Chicken-Hawk Kyiv

The march to war with Russia is a retreat from decency and a rush to destruction. The march, all drums and no fifes, is no ordinary call-and-response, because no response is possible in a march to the death; because no president has the right to speed up the march to a war that cannot be won and must never be fought. But Joe Biden speaks like no other president regarding Russia, personalizing the political and insulting the president of Russia: isolating Vladimir Putin, or insisting that we can and should isolate him, as we decimate Russia’s economy for the sake of Ukraine and President Volodymyr Zelenskyy’s honor. 

Unless Biden halts the march and silences himself, signaling an end to acts of affectation and affection, unless he no longer wraps himself in sanctimony or wears the blue and yellow, unless he urges his supporters to do likewise and leave their Ukrainian ribbons and pins at home, such flag-waving will remain a rite of the red carpet and ceremony—including the ceremonial moment of silence among the rich and famous. It will continue, unbroken even by Will Smith’s violence and heckling.

Unless Biden starts speaking to himself in private, not because he hears voices but because he voices opinions best spoken in private, unless he stops treating his stammer by speaking in public, his words serve no purpose except to antagonize Putin and accelerate the path to war; for what Biden says about Putin is what a president says about an enemy he knows he can defeat, or what a prime minister says about an enemy he knows he must defeat if the life of the world is to survive. Putin is not that enemy.

Putin’s record of violence is as vast as his monopoly on violence, with the latter numbering 5,977 nuclear warheads, of which 1,500 are on missile and bomber bases or on submarines at sea. None of which seems to deter Biden from practicing rhetorical brinkmanship, as he speaks loudly and unintelligently about a crisis; as he speaks without the coolness of John F. Kennedy during the Cuban Missile Crisis on October 22, 1962; as he speaks without the candor to threaten war to end war, like Richard Nixon during the Yom Kippur War, on October 14, 1973; as he speaks without the credibility to demand peace, like Ronald Reagan during the Cold War, on October 12, 1986.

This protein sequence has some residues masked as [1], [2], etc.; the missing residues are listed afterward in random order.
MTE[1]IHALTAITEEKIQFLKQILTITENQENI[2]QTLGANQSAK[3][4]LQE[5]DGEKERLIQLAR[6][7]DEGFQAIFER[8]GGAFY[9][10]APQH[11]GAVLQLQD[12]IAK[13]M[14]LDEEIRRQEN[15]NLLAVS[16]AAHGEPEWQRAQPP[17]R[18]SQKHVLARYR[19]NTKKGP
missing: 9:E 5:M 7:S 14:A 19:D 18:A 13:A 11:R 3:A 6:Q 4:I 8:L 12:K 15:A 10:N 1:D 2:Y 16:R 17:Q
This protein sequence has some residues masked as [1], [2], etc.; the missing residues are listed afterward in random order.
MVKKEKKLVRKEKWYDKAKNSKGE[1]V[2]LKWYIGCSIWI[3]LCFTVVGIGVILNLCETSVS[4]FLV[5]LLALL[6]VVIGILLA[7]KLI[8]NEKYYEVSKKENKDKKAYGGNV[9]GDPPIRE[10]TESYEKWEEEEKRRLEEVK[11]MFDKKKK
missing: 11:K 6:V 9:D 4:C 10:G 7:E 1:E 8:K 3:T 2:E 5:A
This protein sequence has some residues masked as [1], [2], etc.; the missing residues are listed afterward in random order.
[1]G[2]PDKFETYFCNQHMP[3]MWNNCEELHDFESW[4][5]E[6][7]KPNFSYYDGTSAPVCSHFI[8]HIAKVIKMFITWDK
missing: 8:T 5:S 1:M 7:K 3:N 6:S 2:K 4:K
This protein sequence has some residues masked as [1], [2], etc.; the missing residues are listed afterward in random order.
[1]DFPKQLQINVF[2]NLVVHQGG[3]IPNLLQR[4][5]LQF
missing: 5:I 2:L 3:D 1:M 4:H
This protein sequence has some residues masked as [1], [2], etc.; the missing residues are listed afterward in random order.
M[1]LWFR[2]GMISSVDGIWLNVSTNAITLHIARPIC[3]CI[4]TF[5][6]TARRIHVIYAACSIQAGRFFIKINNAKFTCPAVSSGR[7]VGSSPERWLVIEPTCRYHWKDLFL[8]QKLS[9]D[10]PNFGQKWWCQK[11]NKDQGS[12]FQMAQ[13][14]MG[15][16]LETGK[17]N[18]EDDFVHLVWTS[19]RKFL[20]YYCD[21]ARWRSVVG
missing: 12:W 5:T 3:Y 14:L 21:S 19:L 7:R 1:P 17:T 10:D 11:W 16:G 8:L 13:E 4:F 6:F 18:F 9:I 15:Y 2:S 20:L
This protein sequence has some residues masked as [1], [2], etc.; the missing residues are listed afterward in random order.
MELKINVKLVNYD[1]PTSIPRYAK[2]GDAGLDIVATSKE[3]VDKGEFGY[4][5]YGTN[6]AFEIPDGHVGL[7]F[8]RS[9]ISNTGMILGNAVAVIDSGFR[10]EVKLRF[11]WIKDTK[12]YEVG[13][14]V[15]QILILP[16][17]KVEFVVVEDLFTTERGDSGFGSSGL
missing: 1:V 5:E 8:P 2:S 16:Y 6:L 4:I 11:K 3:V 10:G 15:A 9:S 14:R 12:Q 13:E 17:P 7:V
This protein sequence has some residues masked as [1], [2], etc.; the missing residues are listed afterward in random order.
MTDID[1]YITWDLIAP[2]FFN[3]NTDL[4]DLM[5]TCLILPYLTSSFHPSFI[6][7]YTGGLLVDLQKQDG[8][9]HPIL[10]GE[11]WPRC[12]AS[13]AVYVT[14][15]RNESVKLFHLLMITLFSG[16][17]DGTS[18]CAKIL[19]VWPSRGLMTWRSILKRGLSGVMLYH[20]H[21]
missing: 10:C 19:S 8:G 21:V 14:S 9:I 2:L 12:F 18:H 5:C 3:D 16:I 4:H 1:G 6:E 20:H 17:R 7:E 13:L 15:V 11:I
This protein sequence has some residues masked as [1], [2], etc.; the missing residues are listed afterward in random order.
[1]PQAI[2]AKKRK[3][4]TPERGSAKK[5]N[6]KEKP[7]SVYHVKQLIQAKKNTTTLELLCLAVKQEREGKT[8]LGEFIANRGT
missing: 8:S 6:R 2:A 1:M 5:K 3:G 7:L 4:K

As for the president of marches,” whose country is a borderland in the bloodlands of old and a land alive with memories of the dead, stretching from the mass graves of the Holodomor to the killing fields of the Holocaust to the battlefields of Horlivka, the less Zelenskyy says about the past, the less he detracts from the present danger.

The less Zelenskyy says and the less his allies say about him, for they say he is the Winston Churchill of our time, the better we can understand how hard it is to believe what he says.

To be clear, Zelenskyy’s contempt for Putin is just. But contempt is not a license to contaminate history, to minimize and revise the worst crimes in history, and say Putin must face justice similar to the greatest trial of the last century: that Putin deserves the judgment of Nuremberg; that the meaning between then and now is the same; that Putin’s blockade of Mariupol is the same as the blockade—the siege—of Leningrad; that Putin’s solution to the Ukrainian issue is the same as the Final Solution. 

Zelenskyy is right to rage against the cruelty of geography and the caprice of fate, for he lives in the shadow of Moscow’s influence and the darkness of Russia’s sphere of interest. He is wrong, however, to mislead the world and have Joe Biden lead America into a third world war.

Though we have the might to meet force with force, Zelenskyy’s fight is not our own. 

We have no land to conquer and no victory to attain.

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About Bill Asher

Bill Asher is a writer and retired executive. He lives with his family in Massachusetts.

Photo: Jimin Kim/VIEWpress via Getty Images